NOTHING BUT SPOILERS (Because That’s How You Learn) #11
by Stacey Jones
EDITOR’S ALERT: This is the latest installment of Stacey Jones’ discussion of Loki and its place in the Marvel Cinematic Universe. Or is it the Marvel Televerse? The real universe, maybe? My mind, it be a’wondering.
Anyway, like it says in the title of this post, a world of SPOILERS awaits below the thin red line. Oh, and also an assumption that you’re familiar with the MCU!
JOURNEY INTO MYSTERY
It’s coming down to the nitty gritty, now, kids!
Opening with a neat, slow spiral where up is down, and down is up, we soon come to the first big Renslayer indicator!
Up until now, her role in this tale has been a shadowy void of possibilities and speculation based on classic comic book storylines.
Now, it seems, writer Tom Kauffman and the creative team are ready to give us a little bit more as we draw near to what promises to be an absolutely spectacular finale episode.
The Judge finds herself at the stabby, hurty end of Sylvie’s confiscated pruner, and discovers she has some information to trade with. First of all, she knows that pruning is not death, merely a transport to The Void at the End of Time.
“And what if I told you Loki isn’t dead?” she counters, as Sylvie indicates she’s entering Instant Kill mode.
It’s the only thing Ravonna could say at this point to halt her impending death, and it works as intended. This is power and control, and shows us how much Renslayer has had all along. Sylvie has no choice but to ask the question.
“How is he still alive? And how will saving him get us closer to who’s really behind the TVA?” Sylvie asks. Is she deflecting her care and concern for Loki here to protect him, or is it that she is still completely on her own mission? I don’t know … and that’s exhilarating and terrifying and I like it like that.
Here’s the real giveaway in the scene though, that shines a light on Renslayer and her place in this story.
“It’s complicated,” she replies, and all I can think of is a Facebook relationship status.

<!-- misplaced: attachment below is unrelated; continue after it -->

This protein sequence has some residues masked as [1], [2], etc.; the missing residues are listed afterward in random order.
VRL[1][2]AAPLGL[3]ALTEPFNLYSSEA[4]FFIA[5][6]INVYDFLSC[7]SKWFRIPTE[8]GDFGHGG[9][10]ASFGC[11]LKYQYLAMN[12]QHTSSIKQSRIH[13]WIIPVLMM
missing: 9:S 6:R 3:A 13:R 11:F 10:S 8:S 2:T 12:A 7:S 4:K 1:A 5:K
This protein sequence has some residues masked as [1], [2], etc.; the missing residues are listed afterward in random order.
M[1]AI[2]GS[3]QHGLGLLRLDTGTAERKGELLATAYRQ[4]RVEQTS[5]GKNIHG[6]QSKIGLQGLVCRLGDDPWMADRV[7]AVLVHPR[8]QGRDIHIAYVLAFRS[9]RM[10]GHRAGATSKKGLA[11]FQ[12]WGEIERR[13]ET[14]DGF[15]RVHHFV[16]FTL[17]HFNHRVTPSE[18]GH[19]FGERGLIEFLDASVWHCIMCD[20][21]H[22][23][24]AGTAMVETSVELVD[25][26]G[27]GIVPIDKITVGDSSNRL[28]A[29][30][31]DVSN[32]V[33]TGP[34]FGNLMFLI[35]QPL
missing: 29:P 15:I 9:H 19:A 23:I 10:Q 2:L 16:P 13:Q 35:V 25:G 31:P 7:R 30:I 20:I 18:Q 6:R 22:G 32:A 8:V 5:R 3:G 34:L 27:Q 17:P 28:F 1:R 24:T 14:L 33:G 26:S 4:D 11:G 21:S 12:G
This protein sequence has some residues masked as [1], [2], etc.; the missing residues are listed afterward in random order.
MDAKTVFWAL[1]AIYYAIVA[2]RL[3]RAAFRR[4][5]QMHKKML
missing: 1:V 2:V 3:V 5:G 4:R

I’d say that this line is the confirmation that she indeed running the TVA on Kang’s behalf, while he is off fighting a TimeWar against someone/thing else (or, he’s somehow trapped behind Alioth and cannot get back and the Judge has been trying to figure out how to rescue him).
I think that Mr. Feige and the creative force guiding the MCU, as well as the specific creative team at Loki have had us so distracted with the either/or Kang/Mephisto fan theories that nobody is considering that this series could be dropping BOTH on us right now.
The WandaVision stuff with magic, tying into Dr. Strange 2, makes the Mephisto theory viable. The time-hopping, technology based, magic-dampened world of the TVA makes the Kang theory strong (as well as the character’s confirmed appearance in the upcoming Ant-Man 3).
In fact, it makes Kang’s appearance in the show pretty much a guarantee from the start. This allowed the creative team to keep laying obvious easter eggs down that set the fanbase aflame with speculation and keep them focused on the Kang question, while creative has told us what’s really happening all along.
Back in episode one, Miss Minutes explained the timeline war to Loki. She’s talking about current events, not something that happened “in the the past”.
Where the TVA is, there’s no before or after. All time is now. The time-line war is happening now. And Kang is fighting that war against an unknown opponent, who will be the real surprise reveal in the show. It could be Mephisto, sure … BUT:
It occurs to me, just now, that Richard E. Grant was so marvelous as Classic Loki, that it seems a waste to have him gone so soon.
The dramatic effect of having him return from his apparent heroic and sacrificial death in this episode, to be Kang’s opponent in the finale, cannot be calculated on Midgard.
It’s a safe bet that Classic Loki is, in fact, an older version of “our” Loki and presumably a more favorable presence in our Midgard timelines than Kang will ever be.
Since the TVA are a mechanism of the villain Kang, that makes their nemesis the Hero of the series.
I told you in my analysis of episode 1 that Loki was the hero, not the villain as the TVA put forth. It’s clear now, that it’s not just “our” Loki, though. It’s all the best versions of him. The ones that can grow.
Not to say that Mephisto isn’t planted here somewhere. Could be that Classic Loki is big M in disguise, giving “our” Loki that push towards fighting the good fight against Kang for his own demonic purposes, or simply to unite the power of the Lokis as an effective weapon. There’s a set-up here for many possible twists, shock reveals, and other assorted stuff sure to cause fan embolisms.
Back to this episode, aptly titled “Journey into Mystery”, we join Loki as he quickly learns the rules and regs of the timeless garbage dump he’s in, with variant versions of himself.
Even though exposition is a term that is thrown around with derision, the trick is to tell a story in a way that when it comes time to have a little of it, the fans watching are ready and eager for it.
In this case, people who don’t know the entire comics history get a quick fill in on Alioth and the being’s purpose in the story, and the more astute fan gets some confirmations and bread crumbs on the path towards revelation.
This episode is absolutely lousy with references and call backs in the very best way, acting pretty much like a flashbang grenade on our senses.
I was stunned, shocked, thrilled, and amused by turns as I made repeated use of the pause button during this installment.